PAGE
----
“The flight home was terrifying – flight and hotel bookings, PCR tests, money and, above all, valuable time were wasted. We didn’t feel respected, ”emphasized Dr. Farhana.

Exhausted, lost and confused, Dr. Farhana and his family arrived at Sharjah International Airport before 11 p.m. and arrived home after midnight. To comfort the children and forget their ordeal, Dr. Farhana and her husband, check into a hotel in Hatta, Dubai and share their story in order to raise awareness so that nothing like this should ever happen to anyone again. “I shared our story so that this kind of discrimination wouldn’t happen again to anyone,” she said.

Vacationers returned from Georgia

However, this was not the first time Pakistani vacationers were turned away from Georgia. Gulf News had previously reported “humiliating torture” after individuals and families were denied entry to Georgia “for no reason”. Several such cases have been reported in the past.

On June 19, 2018, 35-year-old Pakistani Abdul Haseeb Khan, who was traveling with an Indian colleague, was deported from Tbilisi International Airport along with several others. He said, “I convinced my friend to go to Georgia because there are Visa-on-Arrival options for UAE residents, but we were refused entry when we landed in Tbilisi.”

Malou Prado, managing director and owner of MPQ Tourism in Satwa, told Gulf News: “We have promoted Georgia as a great tourist destination and we praise it for welcoming all vaccinated people, especially now that few countries are open to international traffic are tourism.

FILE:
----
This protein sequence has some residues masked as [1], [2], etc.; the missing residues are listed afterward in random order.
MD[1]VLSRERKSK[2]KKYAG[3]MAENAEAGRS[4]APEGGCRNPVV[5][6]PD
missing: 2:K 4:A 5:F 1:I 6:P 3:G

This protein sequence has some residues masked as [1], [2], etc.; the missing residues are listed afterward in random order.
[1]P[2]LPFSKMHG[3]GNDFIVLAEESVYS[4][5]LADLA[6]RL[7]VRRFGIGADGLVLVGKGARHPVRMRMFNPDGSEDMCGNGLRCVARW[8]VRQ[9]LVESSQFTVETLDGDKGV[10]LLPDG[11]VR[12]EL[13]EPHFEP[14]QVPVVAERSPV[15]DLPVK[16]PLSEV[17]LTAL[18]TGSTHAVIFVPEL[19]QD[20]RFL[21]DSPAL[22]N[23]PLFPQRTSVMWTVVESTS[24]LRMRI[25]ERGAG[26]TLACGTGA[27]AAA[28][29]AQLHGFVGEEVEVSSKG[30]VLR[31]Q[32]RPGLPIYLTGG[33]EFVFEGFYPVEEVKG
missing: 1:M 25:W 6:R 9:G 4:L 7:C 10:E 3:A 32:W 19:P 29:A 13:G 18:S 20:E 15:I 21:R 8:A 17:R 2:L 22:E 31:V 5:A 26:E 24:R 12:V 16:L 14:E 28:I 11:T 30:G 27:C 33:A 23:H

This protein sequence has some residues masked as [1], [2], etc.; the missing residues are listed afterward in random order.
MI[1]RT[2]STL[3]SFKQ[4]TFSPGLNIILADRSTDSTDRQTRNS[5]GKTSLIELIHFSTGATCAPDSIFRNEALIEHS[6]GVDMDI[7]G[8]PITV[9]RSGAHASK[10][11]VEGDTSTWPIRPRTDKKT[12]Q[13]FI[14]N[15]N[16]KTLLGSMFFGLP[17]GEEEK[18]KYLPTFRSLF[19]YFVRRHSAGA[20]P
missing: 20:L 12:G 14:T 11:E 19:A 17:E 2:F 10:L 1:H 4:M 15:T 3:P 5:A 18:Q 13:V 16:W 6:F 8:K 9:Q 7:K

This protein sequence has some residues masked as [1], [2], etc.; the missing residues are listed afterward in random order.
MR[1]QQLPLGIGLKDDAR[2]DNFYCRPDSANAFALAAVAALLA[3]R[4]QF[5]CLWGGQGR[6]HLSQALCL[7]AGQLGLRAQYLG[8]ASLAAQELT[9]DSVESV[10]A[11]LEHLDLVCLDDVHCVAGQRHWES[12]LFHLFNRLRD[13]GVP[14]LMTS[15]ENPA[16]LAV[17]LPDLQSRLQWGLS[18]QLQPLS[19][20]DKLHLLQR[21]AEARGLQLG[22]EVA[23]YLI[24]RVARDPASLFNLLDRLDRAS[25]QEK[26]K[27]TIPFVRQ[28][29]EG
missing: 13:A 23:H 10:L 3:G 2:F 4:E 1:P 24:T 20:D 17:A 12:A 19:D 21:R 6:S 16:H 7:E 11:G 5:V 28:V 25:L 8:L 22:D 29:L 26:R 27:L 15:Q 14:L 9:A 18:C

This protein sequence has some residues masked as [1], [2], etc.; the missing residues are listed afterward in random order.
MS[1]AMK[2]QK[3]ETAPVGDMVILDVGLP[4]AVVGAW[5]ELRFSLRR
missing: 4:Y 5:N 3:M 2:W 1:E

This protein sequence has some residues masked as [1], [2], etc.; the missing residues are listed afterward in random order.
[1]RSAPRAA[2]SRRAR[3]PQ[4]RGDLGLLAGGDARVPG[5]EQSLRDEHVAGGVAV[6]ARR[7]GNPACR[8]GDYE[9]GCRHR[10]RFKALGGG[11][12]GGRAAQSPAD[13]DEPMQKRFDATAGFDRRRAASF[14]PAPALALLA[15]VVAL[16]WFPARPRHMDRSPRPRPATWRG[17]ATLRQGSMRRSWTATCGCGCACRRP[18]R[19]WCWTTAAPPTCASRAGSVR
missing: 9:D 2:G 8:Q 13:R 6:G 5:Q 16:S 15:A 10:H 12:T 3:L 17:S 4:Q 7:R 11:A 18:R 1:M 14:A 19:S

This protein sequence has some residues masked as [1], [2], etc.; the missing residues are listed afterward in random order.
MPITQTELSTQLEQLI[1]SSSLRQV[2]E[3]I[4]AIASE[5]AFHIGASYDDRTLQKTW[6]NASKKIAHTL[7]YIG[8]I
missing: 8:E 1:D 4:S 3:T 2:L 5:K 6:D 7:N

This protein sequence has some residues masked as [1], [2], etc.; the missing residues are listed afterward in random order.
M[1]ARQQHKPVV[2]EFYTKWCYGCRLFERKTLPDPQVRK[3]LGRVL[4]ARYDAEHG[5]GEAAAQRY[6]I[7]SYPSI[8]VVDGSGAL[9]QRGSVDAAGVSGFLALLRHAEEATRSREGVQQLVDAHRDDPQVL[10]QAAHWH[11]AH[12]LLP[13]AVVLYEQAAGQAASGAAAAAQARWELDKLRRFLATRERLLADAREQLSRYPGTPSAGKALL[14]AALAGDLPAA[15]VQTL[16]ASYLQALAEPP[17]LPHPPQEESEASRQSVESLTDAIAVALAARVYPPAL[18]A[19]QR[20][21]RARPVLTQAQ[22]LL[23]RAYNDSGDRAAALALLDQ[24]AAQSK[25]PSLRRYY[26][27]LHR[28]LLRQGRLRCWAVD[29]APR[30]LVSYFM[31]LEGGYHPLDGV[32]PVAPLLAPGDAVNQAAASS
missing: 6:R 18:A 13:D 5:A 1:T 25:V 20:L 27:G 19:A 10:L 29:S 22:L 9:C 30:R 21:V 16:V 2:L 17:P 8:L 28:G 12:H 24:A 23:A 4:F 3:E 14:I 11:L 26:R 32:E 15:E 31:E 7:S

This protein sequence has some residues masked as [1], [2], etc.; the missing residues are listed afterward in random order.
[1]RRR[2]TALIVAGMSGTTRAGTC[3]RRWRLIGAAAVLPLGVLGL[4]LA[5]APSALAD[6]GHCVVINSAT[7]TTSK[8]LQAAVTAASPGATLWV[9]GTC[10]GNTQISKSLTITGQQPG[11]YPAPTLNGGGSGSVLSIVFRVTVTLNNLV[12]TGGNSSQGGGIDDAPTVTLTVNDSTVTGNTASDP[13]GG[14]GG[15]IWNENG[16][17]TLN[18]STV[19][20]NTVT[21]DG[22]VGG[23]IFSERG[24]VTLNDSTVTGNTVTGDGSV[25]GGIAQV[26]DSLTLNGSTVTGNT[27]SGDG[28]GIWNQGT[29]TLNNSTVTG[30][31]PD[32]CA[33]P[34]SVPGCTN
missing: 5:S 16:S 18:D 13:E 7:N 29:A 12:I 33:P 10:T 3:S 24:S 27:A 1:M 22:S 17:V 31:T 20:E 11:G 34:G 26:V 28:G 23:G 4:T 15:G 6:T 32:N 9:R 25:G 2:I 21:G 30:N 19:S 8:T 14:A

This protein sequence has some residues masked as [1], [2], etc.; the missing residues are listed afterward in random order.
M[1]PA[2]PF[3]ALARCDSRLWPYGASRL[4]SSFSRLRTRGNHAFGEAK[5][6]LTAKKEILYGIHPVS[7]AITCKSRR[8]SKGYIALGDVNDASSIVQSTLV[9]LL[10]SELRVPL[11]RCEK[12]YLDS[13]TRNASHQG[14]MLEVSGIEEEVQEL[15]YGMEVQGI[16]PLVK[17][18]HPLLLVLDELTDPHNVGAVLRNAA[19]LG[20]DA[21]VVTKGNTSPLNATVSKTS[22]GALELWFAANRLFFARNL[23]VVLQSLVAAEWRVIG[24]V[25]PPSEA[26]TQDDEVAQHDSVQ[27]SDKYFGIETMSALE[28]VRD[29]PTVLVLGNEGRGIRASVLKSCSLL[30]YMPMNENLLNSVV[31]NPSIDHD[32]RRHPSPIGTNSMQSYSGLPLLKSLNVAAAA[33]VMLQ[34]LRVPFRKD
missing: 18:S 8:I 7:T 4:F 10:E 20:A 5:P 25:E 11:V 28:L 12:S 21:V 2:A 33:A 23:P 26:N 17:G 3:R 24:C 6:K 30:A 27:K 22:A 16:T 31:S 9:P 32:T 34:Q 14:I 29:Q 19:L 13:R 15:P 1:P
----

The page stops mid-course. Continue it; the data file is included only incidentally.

“But these incidents of refusing entry to certain nationalities are really worrying. As a traveler, not just a travel agent, I think Georgia Tourism should provide clear guidelines on entry restrictions for their country. It is not good to discriminate against certain nationalities, ”she added.

Statement by the Georgian Embassy

In an earlier Gulf News story, an official from the Georgian Embassy in Kuwait had said: “People traveling to Georgia may or may not be allowed to enter Georgia, according to the Interior Ministry. But an explanation is given to those denied entry ”.

According to Georgia’s eVisa portal www.evisa.gov.ge, all UAE citizens and residents qualify for the Visa-on-Arrival facility. UAE residents can stay in Georgia for up to 90 days as long as their UAE resident visa is valid and the validity is extended until the traveler returns to the UAE.